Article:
Looks Can Be Deceiving

IMG_6818Whether it’s a misleading title on an article, a deceiving label on a product, we’ve all been deceived by looks before; I’ve just experienced deception countless times when it comes to food.  It hit me when I visited a newly-opened spot in Fountain Valley named Slice Deli and Cakery.  My sister, Julie, and brother-in-law, Alan accompanied me to this foodie adventure.   As we pulled up to the lot, I saw a cute patio booth, with Christmas lights scalloped across the front of the restaurant.  “What a hipster looking place!” I thought to myself.  We walked in and were kindly greeted by a cute petite lady and a hipster-looking guy who seemed to be the owner or manager.  To the left of the front door was a sleek, black bar with trendy tap handles.  We were kindly ushered to a table and handed lunch menus.  I loved the decor of the entire restaurant.  With eye-pleasing vinyl wall art, a neon glowing cow sign, dark rustic wood tables, and bearded workers, Slice Deli and Cakery gave off a hipster atmosphere I’ve once felt in my beloved home away from home, Portland.  My first thoughts were, “Wow! What a great small menu!  Clever sandwich names!  I don’t even know what these ingredients are but they sound trendy!  A waiter kindly approached us and we asked her what she recommended on the menu.  She went on about how everything on the menu was “amazing.”  Amazing was repeated multiple times throughout our conversation, but it just seemed unknowledgeable to me.  “Amazing,” you say, but you have no way to back up your statement? Hmm…  My brother, Alan ordered the Croque Madame, which was a croque with a four cheese blend, double smoked ham and French mornay sauce, along with a side of house chips.IMG_6821  My sister and I shared the “Pastrami-Mami” which contained “signature marbled rye, house-cured and smoked brisket, greek yogurt coleslaw, havarti, house pickles, chocolate stout,” along with a German potato salad side.  Our sandwiches came out, and looked pretty “bomb.” IMG_6820 I took a bite out of my sandwich and sudden feelings of happiness, sadness, and confusion hit me, all at once.  To start off, the pastrami itself was amazing.  What threw me off was the overwhelming pungent taste of horseradish.  I looked at the sandwich and it was fully packed with mustard seeds and chocolate stout.  Stout is a dark beer made using roasted malt or roasted barley, hops, water and yeast, and doesn’t go along with chocolate great.  The overpowering horseradish was so great, it forced me to completely stop eating the sandwich.  (I did of course pick out all of the pastrami and ate it alone.)  The German potato salad side was subpar, it tasted like something I could get out of a market.  As for the “Croque Madame,” it was better than the “Pastrami-Mami” but there was nothing special about it.  It tasted like a ham and cheese sandwich with egg.  The thing that bothered all of us the most was that the fried egg came overdone, and the yolk was cooked to a solid.  I came into the restaurant with high expectations but came out disappointed, sad, and my breath reeked of mustard.  I am currently not a fan of Slice Deli and Cakery’s sandwiches, but perhaps I will come back because I have heard good comments on their cake slices.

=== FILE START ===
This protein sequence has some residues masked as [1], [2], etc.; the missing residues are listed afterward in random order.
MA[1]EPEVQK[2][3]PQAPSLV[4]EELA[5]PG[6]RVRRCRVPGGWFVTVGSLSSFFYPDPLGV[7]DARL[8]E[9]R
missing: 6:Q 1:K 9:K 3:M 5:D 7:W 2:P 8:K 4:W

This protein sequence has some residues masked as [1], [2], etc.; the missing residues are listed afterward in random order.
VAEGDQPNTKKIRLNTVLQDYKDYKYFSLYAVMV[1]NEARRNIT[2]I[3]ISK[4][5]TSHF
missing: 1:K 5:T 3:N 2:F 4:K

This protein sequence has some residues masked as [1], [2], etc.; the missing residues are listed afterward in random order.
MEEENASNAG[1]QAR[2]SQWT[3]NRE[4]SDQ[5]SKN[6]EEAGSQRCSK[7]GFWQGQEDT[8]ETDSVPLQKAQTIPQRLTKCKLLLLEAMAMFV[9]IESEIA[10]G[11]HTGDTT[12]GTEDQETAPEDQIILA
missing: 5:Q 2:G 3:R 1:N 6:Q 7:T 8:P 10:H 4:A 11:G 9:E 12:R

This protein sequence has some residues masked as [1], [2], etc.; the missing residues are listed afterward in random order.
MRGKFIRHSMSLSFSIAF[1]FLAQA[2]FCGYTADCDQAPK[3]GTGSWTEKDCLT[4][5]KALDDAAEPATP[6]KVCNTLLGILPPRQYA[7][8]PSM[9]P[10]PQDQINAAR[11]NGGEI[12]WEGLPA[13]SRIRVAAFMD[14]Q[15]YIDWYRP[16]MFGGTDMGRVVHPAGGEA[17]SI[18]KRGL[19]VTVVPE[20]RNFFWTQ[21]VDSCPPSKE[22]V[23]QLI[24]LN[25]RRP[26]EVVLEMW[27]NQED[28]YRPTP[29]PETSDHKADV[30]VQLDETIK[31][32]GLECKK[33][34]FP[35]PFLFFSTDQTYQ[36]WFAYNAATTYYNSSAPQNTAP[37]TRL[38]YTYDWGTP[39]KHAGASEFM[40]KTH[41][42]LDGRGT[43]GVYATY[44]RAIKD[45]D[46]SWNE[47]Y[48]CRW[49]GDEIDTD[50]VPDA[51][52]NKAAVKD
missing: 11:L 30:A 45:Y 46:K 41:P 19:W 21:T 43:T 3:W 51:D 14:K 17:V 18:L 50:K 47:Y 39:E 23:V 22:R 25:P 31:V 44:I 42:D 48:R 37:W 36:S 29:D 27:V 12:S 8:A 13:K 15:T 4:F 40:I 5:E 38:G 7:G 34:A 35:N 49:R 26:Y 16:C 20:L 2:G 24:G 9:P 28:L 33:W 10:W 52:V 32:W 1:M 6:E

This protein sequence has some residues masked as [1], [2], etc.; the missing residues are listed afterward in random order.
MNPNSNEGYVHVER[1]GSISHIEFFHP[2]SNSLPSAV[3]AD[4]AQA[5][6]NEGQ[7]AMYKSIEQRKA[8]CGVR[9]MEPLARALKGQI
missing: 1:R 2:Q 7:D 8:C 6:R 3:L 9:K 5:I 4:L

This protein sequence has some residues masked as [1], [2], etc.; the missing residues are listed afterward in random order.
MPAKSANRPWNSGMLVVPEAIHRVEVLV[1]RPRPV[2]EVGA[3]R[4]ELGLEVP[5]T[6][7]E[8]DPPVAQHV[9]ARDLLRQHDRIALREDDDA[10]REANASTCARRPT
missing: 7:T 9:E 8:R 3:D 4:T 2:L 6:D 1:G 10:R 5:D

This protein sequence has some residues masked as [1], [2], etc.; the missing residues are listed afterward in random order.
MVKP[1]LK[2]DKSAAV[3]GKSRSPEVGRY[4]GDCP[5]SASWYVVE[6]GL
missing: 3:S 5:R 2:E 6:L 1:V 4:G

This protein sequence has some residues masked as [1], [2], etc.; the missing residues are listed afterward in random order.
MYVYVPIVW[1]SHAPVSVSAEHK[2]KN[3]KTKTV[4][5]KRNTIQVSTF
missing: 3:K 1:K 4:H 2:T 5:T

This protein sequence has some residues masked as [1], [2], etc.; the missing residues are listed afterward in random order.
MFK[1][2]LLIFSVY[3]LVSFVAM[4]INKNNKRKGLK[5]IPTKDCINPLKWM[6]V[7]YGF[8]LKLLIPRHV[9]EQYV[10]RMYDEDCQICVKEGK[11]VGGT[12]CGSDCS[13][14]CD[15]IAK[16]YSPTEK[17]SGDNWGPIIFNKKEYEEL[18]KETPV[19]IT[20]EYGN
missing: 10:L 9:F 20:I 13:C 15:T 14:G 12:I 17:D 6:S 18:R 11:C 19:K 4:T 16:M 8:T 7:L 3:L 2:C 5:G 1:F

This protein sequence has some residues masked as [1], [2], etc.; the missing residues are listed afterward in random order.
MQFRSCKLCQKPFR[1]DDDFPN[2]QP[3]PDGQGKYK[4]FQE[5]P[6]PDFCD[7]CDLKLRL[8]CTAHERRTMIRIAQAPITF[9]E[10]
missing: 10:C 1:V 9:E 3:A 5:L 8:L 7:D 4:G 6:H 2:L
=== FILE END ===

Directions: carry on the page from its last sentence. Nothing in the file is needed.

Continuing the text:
After eating at this restaurant, I noticed that a lot of new restaurants create food items that sound trendy, but don’t compliment each other whatsoever.  An example would be the chocolate stout in the “Pastrami-Mami” sandwich; I believe that the chocolate stout overpowered the entire sandwich.  Another example would be the raspberry-flavored bun burger.  I have not tried the place to have an opinion, but from my previous knowledge on the taste raspberry and burgers, sour and savory do not go together.  Another thing I’ve noticed lately is that a lot of new restaurants are opening up with stunning, trendy decor but the food they serve is mediocre.  They include hipster factors like grunge brick walls, vinyl wall art, cactus terrariums, etc.  to give off a great vibe, but don’t focus on their food.  This doesn’t apply to all places, but I’ve seen it quite frequently.  Something that I have learned from my foodie adventures is that hypes are real thing, and most of the time they don’t live up to their name.  If you plan to check out a hyped food spot, I recommend checking out their Yelp reviews and asking around to seek opinions.

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